But something else occurred to me. Kandinsky's abstract works really begin around 1909 or 1910; this book is almost a decade earlier. Are the paintings of Varley etc. the first completely abstract images in the West?

Were we to suggest this, we would have to discount pure ornament, with its long Western history, and also such works as Whistler's Nocturne or Turner's Light and Colour. Despite their obvious abstraction, the latter two pieces are depictions of the material world, and elements of reality can be glimpsed through the complex layers of paint. The images of Varley et al., on the other hand, have no reference whatsoever to the physical world. They lack, for the most part, the schematism of diagrams. And so in a real sense—in the sense of Rothko, or Barnett Newman—these crude daubs are the first fully abstract paintings in the Western tradition. Sixten Ringbom ('Art in 'The Epoch of the Great Spiritual': Occult Elements in the Early Theory of Abstract Painting', 1966) agrees: 'these colour illustrations can be regarded as the first non-objective representations'.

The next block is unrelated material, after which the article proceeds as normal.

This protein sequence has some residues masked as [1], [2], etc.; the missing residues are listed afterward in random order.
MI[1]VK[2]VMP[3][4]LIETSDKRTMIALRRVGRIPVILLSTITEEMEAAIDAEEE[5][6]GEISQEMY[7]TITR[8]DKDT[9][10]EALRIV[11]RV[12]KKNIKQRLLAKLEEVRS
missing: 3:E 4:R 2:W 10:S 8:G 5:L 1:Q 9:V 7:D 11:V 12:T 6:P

So there you have it. Like I said, though, it doesn't make me feel any better.

Update: Bibliodyssey saw this first. I should have guessed.


John B. said...

Congratulations on being selected for Blogs of Note. But, you know, as a regular reader of yours, I note something like this and I say, "Well, duh."
I hope your mood gains some equilibrium.

npro said...

interesting art/cultural history - not sure why it makes you feel bad though. I might even reread it but living in St. Lucia has dulled my reading skills no doubt. An art teacher friend of mine showed me a history of symbols and art that showed the cultural background of many of the shakes we see around us in art everyday... wish I could remember the name - it was first published a long time ago - like somewhere between the 1920's-1940's.


Anonymous said...


Congratulations on your public recognition as a notable and notorious blogger. Many new readers will now have the opportunity to enjoy your insights as I have been doing for the past several months.